The spirit of Oktoberfest can now be enjoyed year-round on King Street West, courtesy of Wvrst. Pronounced “verst,” this modern beer hall-style space offers a casual atmosphere, communal tables and chef-owner Aldo Lanzillotta’s menu of artisanal sausages and fries. Eager eaters can choose from 18 different sausage options—including Italian with pork and Sicilian fennel ($6), vegetarian kielbasa ($7) and game meats like Guinea fowl or wild boar ($9)—served on a fresh roll or currywurst style. Be sure to add a serving of crisp, golden fries ($3.50 to $6.50), and wash it all down with a stein of Canadian, American or European ale.
Truffles at Soma (photo by Arounna Khounnoraj)
Indulge a craving for the artisan creations of
David Castellan and Cynthia Leung’s Soma Chocolatemaker at its recently opened location on King sweet, er, King Street West. While the original Distillery Historic District shop is a raw space reflective of its brewery origins, this second outpost is sunlit and inviting, with earthy wood and Algonquin limestone counters. Leung, an architecture grad, collaborated with woodworking masters the Brothers Dressler to create the rustic space accented with the siblings’ distinctive branch chandelier. A main attraction is the open truffle lab, where you can watch specialty truffles come to fruition. Other Soma signature items are also available, from chocolate bars to hot chocolate mix and creamy gelato. And though the mighty cocoa bean is the star here, there is also a daily menu of light eats like pastries, focaccia and sandwiches.
King Street stalwart Brassaii has spruced up for spring with a new chef and an updated interior. The restaurant’s vast, historic warehouse space remains an exemplar of the industrial-chic aesthetic, but now offers a front-of-house café area—perfect for enjoying a morning coffee and fresh-baked Danish—plus such welcome decor enhancements as antique doors from Egypt, a reclaimed barn-wood accent wall, and a lighting feature made of old fire extinguishers. For lunch and dinner, the large open kitchen, now helmed by chef Bruce Woods (formerly of Centro), serves up a compelling mix of familiar elements and modern flair in such dishes as lobster ravioli ($24), roast ostrich ($32) and black cod with spiced mango coleslaw ($29).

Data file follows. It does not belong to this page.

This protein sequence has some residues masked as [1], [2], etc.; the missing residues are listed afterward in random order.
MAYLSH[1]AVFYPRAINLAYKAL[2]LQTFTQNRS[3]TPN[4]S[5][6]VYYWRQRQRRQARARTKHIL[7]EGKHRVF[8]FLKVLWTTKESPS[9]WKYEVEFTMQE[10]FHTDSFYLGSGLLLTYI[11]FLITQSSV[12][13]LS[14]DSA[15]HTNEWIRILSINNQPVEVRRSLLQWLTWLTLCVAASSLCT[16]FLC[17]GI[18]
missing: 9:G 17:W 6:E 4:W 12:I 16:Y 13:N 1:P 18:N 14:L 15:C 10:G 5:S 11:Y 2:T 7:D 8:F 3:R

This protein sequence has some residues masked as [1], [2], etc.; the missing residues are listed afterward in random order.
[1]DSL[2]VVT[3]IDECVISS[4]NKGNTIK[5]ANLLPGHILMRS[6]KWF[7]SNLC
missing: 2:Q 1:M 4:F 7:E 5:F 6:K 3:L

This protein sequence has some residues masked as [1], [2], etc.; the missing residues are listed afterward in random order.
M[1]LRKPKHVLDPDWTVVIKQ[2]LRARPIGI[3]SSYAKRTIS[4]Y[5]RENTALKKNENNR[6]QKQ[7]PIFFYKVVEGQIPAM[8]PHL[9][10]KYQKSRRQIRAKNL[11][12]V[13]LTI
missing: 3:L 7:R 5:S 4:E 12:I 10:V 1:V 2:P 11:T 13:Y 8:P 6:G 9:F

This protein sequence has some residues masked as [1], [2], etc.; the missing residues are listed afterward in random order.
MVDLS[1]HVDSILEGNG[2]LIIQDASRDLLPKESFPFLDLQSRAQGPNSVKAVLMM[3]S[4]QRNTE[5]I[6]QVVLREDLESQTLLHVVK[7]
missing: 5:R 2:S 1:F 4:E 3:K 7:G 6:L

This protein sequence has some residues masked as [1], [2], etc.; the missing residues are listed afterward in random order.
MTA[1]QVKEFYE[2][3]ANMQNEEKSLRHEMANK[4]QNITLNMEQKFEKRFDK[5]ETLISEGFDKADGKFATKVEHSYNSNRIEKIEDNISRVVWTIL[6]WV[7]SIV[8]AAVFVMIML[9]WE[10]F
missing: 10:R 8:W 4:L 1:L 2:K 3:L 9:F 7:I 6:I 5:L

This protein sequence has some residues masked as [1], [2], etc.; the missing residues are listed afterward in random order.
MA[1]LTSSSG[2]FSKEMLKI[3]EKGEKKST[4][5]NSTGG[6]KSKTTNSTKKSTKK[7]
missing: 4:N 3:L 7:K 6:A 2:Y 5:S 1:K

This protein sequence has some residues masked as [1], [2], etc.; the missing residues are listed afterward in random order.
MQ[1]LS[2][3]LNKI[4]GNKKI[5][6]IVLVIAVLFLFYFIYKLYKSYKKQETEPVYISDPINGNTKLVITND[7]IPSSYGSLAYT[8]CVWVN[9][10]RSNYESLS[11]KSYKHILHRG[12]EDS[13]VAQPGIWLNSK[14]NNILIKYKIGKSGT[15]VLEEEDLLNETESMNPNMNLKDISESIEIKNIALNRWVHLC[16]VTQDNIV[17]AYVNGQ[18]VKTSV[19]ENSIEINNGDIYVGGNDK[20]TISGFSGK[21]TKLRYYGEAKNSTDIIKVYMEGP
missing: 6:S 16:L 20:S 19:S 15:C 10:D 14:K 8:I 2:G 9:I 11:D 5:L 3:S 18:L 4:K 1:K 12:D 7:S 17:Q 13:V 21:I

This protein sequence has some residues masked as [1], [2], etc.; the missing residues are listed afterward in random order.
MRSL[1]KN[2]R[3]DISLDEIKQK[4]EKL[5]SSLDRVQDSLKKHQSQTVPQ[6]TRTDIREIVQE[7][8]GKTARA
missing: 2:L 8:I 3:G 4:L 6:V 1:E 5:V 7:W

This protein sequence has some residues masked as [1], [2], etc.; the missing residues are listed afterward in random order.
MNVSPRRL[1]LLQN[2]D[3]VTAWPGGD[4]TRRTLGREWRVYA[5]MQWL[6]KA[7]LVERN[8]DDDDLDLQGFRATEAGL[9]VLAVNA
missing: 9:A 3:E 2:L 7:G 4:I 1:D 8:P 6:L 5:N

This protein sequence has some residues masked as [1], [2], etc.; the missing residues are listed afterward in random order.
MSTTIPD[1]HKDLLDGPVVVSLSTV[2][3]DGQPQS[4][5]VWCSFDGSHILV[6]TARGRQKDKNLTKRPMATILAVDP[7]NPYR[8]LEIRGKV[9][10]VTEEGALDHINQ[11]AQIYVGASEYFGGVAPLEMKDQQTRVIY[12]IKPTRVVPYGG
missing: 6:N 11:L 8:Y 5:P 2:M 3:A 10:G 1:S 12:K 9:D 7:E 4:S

In Toronto, it seems that everything hip migrates west. The latest example: Dolce Social Ballroom, which slings up a velvet rope along the increasingly trendy strip of King Street between Bathurst and Spadina. However, unlike neighbouring resto-lounge-club hybrids (especially those in the downtown clubbing district), this venue caters exclusively to a mature crowd—think late-20s and older—that seeks high-end glamour and is willing to pay for it.
The result of an ambitious collaboration between 28-year-old nightlife impresario Travis Agresti and Charles Doell of California-based design firm Mr. Important, the stylish space features gold-plated pillars, sumptuously textured walls and glowing origami lanterns suspended from the ceiling. Those looking for a seriously swank night out can reserve a private booth in the multi-tiered seating area, where the VIP experience comes complete with a personal hostess for the table and such up-market finger foods as gourmet grilled-cheese sandwiches and gold-leaf chocolate cupcakes.
Inspired by Las Vegas’s renowned night spots, Agresti describes his new multi-million dollar venture as “a luxurious playground for adults,” a destination spot where party-loving professionals can let loose to the eclectic sounds of classic rock, house music and live special-guest DJs. Dress to impress as a fashionably chic style code is in effect.
Thu.-Sat. (Fri.: Ladies only before midnight). Cover $20. 647 King St. W., 416-361-9111.